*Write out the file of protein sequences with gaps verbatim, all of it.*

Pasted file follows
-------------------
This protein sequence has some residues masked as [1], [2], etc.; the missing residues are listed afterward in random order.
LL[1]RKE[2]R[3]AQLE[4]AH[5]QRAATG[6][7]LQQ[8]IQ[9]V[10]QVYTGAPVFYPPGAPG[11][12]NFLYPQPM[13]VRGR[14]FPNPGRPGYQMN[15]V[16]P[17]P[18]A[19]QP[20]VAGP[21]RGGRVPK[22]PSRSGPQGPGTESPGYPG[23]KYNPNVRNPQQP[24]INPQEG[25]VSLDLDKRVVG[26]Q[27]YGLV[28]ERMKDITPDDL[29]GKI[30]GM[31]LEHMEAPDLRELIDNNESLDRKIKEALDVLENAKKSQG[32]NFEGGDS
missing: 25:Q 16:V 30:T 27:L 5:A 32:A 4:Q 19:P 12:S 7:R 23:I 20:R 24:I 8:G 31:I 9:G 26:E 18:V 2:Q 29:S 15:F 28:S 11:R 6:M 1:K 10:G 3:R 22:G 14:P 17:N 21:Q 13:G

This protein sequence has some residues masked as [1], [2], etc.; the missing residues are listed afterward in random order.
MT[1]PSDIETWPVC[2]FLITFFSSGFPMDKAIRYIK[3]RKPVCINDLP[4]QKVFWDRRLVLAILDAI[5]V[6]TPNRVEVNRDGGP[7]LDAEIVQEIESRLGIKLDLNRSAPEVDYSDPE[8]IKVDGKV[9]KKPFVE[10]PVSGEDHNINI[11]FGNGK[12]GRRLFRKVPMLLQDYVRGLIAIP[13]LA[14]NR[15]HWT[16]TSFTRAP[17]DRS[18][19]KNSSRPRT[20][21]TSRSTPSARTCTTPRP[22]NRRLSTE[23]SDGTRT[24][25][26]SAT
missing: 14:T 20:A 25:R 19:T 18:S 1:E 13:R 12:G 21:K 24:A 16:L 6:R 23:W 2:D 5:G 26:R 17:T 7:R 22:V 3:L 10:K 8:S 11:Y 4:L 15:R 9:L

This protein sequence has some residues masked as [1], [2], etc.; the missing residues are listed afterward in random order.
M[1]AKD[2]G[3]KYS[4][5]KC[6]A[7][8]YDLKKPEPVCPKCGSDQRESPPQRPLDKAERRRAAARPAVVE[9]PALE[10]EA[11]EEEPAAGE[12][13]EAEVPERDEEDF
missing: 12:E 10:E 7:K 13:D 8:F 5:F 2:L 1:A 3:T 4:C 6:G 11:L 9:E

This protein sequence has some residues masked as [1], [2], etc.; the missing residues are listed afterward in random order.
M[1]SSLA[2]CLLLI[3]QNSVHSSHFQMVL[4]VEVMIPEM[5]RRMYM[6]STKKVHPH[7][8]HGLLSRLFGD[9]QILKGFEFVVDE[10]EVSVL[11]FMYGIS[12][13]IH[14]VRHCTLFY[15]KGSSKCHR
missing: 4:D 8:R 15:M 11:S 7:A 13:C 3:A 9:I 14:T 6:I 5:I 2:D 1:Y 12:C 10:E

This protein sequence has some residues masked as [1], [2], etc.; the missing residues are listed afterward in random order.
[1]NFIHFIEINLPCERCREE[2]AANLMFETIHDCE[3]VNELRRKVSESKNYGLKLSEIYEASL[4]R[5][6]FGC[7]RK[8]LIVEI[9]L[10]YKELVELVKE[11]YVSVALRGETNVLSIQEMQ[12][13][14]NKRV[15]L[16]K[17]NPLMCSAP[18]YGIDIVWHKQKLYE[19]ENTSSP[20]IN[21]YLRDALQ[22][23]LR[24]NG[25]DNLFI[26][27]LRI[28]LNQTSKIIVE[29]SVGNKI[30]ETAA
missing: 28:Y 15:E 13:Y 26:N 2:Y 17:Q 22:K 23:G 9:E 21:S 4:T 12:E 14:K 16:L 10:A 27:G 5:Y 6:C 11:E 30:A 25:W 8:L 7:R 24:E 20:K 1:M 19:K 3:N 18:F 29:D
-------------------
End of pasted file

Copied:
This protein sequence has some residues masked as [1], [2], etc.; the missing residues are listed afterward in random order.
LL[1]RKE[2]R[3]AQLE[4]AH[5]QRAATG[6][7]LQQ[8]IQ[9]V[10]QVYTGAPVFYPPGAPG[11][12]NFLYPQPM[13]VRGR[14]FPNPGRPGYQMN[15]V[16]P[17]P[18]A[19]QP[20]VAGP[21]RGGRVPK[22]PSRSGPQGPGTESPGYPG[23]KYNPNVRNPQQP[24]INPQEG[25]VSLDLDKRVVG[26]Q[27]YGLV[28]ERMKDITPDDL[29]GKI[30]GM[31]LEHMEAPDLRELIDNNESLDRKIKEALDVLENAKKSQG[32]NFEGGDS
missing: 25:Q 16:V 30:T 27:L 5:A 32:A 4:Q 19:P 12:S 7:R 23:I 20:R 24:I 8:G 31:I 9:G 26:E 18:V 2:Q 29:S 15:F 28:S 11:R 6:M 1:K 10:G 3:R 22:G 14:P 17:N 21:Q 13:G

This protein sequence has some residues masked as [1], [2], etc.; the missing residues are listed afterward in random order.
MT[1]PSDIETWPVC[2]FLITFFSSGFPMDKAIRYIK[3]RKPVCINDLP[4]QKVFWDRRLVLAILDAI[5]V[6]TPNRVEVNRDGGP[7]LDAEIVQEIESRLGIKLDLNRSAPEVDYSDPE[8]IKVDGKV[9]KKPFVE[10]PVSGEDHNINI[11]FGNGK[12]GRRLFRKVPMLLQDYVRGLIAIP[13]LA[14]NR[15]HWT[16]TSFTRAP[17]DRS[18][19]KNSSRPRT[20][21]TSRSTPSARTCTTPRP[22]NRRLSTE[23]SDGTRT[24][25][26]SAT
missing: 14:T 20:A 25:R 19:T 18:S 1:E 13:R 12:G 21:K 24:A 16:L 6:R 23:W 2:D 5:G 26:R 17:T 7:R 22:V 3:L 10:K 8:S 11:Y 4:L 15:R 9:L

This protein sequence has some residues masked as [1], [2], etc.; the missing residues are listed afterward in random order.
M[1]AKD[2]G[3]KYS[4][5]KC[6]A[7][8]YDLKKPEPVCPKCGSDQRESPPQRPLDKAERRRAAARPAVVE[9]PALE[10]EA[11]EEEPAAGE[12][13]EAEVPERDEEDF
missing: 12:E 10:E 7:K 13:D 8:F 5:F 2:L 1:A 3:T 4:C 6:G 11:L 9:E

This protein sequence has some residues masked as [1], [2], etc.; the missing residues are listed afterward in random order.
M[1]SSLA[2]CLLLI[3]QNSVHSSHFQMVL[4]VEVMIPEM[5]RRMYM[6]STKKVHPH[7][8]HGLLSRLFGD[9]QILKGFEFVVDE[10]EVSVL[11]FMYGIS[12][13]IH[14]VRHCTLFY[15]KGSSKCHR
missing: 4:D 8:R 15:M 11:S 7:A 13:C 3:A 9:I 14:T 6:I 5:I 2:D 1:Y 12:C 10:E

This protein sequence has some residues masked as [1], [2], etc.; the missing residues are listed afterward in random order.
[1]NFIHFIEINLPCERCREE[2]AANLMFETIHDCE[3]VNELRRKVSESKNYGLKLSEIYEASL[4]R[5][6]FGC[7]RK[8]LIVEI[9]L[10]YKELVELVKE[11]YVSVALRGETNVLSIQEMQ[12][13][14]NKRV[15]L[16]K[17]NPLMCSAP[18]YGIDIVWHKQKLYE[19]ENTSSP[20]IN[21]YLRDALQ[22][23]LR[24]NG[25]DNLFI[26][27]LRI[28]LNQTSKIIVE[29]SVGNKI[30]ETAA
missing: 28:Y 15:E 13:Y 26:N 2:Y 17:Q 22:K 23:G 9:E 21:S 4:T 12:E 14:K 16:L 10:A 27:G 5:Y 6:C 11:E 30:A 25:W 8:L 7:R 24:E 20:K 1:M 19:K 3:N 18:F 29:D